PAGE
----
The Pledge of Allegiance with the 1954 addition of “under God” was ruled unconstitutional by a federal judge yesterday.
The decision clears the way for the pledge to be barred in the schools affected by the suit; however, it also puts the case on the fast track back to the Supreme Court.
The Pledge was already ruled unconstitutional by the 9th U.S. Circuit Court of Appeals when it ruled in 2002. This is the same body that the appeal is going to, so it seems likely that they will stand by their precedent and reaffirm their decision.
When the case came before the Supreme Court previously, they dodged the case by saying that it could not proceed because the claimant was not an authorized representative in the suit. This time that’s not the case, so it looks like the Supremes will either have to tackle the case or let the 9th U.S. Circuit Court of Appeals ruling stand.
What’s the big deal you say? Isn’t this harmless, is it worth all this fuss? Complainant Michael Newdow sums it up as follows:
“All it has to do is put the pledge as it was before, and say that we are one nation, indivisible, instead of dividing us on religious basis,” Newdow told The Associated Press.
“Imagine every morning if the teachers had the children stand up, place their hands over their hearts, and say, ‘We are one nation that denies God exists,'” Newdow said.
“I think that everybody would not be sitting here saying, ‘Oh, what harm is that.’ They’d be furious. And that’s exactly what goes on against atheists. And it shouldn’t.”
To me this case highlights the very reason that politics and religion do not mix. Religion is divisive and does not represent all people. This is the purpose of separation of church and state as it was devised by the founders. Because religion and belief are so polarizing, leaving it completely out of government allows the state to govern based on the needs of society, not on the agenda of a particular faith or representatives of that faith.
As a priest, a Republican, a former senator and former UN ambassador, John Danforth is in a great position to speak on this issue and he says, “The problem is not with people or churches that are politically active. It is with a party that has gone so far in adopting a sectarian agenda that it has become the political extension of a religious movement.”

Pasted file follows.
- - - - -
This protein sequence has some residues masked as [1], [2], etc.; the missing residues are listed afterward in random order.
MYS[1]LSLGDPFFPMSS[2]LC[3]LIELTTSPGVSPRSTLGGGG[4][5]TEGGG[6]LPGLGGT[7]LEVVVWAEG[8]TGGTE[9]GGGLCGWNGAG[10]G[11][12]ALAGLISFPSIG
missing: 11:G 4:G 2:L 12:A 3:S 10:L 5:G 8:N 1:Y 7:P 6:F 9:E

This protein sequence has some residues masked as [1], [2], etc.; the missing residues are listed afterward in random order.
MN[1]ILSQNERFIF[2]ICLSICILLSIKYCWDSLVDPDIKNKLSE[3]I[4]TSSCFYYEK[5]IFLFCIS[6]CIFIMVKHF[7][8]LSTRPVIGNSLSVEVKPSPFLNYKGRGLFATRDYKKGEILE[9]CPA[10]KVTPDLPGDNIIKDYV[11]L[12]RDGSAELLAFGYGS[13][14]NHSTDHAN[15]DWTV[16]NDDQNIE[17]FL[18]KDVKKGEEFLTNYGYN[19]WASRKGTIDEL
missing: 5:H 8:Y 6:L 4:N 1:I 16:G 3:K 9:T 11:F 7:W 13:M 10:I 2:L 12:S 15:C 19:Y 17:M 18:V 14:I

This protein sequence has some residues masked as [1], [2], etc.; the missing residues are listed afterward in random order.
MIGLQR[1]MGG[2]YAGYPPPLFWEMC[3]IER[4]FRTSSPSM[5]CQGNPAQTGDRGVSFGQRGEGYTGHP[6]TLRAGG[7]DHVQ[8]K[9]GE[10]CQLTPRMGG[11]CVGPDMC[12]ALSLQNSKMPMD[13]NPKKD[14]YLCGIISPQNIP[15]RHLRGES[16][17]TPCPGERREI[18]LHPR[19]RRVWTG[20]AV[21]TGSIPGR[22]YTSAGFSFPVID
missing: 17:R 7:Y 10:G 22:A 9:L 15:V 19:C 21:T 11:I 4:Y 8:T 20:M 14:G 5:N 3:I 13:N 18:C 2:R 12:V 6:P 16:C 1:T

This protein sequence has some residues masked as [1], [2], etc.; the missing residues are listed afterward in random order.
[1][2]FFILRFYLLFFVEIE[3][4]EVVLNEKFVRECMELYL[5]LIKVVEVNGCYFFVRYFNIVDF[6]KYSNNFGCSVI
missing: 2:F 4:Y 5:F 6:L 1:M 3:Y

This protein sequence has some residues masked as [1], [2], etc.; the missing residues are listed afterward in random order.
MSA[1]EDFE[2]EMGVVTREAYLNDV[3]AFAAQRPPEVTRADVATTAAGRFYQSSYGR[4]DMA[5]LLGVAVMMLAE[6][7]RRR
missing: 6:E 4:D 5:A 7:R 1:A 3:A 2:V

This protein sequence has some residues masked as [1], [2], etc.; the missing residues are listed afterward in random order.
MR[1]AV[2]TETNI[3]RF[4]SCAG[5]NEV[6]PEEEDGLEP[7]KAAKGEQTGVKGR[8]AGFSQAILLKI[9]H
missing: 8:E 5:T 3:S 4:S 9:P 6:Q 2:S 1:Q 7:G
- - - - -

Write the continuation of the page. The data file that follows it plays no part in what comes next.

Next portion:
If he and others in the Republican party are starting to feel a little skittish about being so bound to Christian conservatives and their agenda, imagine how the rest of us feel?
You need no further proof of this that to watch the nightly news. The vast majority of issues dividing this nation are along religious lines. Every story you read about the Ten Commandments, activist judges, prayer in school, homosexuality, gay marriage, abortion, stem cell research, the right to die, censorship in TV and movies, sex, art, you name it – those are ALL about religion. And if you go back over that list, see if you can name all the different politicians and government agencies that have some sort of association with those topics. In a place where politics and religion are supposed to be divided, it sure seems like we are up to our eyeballs in unity.
The problem is that this creates division, it creates marginalization and it creates exclusivity and corruption. Perhaps not corruption in monetary terms but in terms of fairness. How do you think a person who is staunchly religious is going to interact with someone who is not? What if your life choices go against the religious choices fed to you by a united church and state? Do you really think people are going to be operating impartially? We already have pharmacists, nurses and doctors who can choose not to treat you if they disagree with you on religious grounds. That’s staggering. And you know who allowed that to happen legally? The federal government.
This is why it’s so critical that we maintain a separation – laws and government must be free to make decisions based on the best thing for the society, not the best thing to promote an agenda based on beliefs. The sooner we realize that this lack of separation is tearing us apart as a country, the sooner we can get back on the road to fixing it.
It is unconstitutional to promote religion, and that’s why the Pledge is unconstitutional. Freedom of religion allows us all to practice or not practice as we see fit. Religion is a private choice and a private relationship. Let’s keep it private where it belongs, I promise you we will all get along much better.
This article originally appeared on The Rudicus Report.
Ed/Pub:LMPowered by Sidelines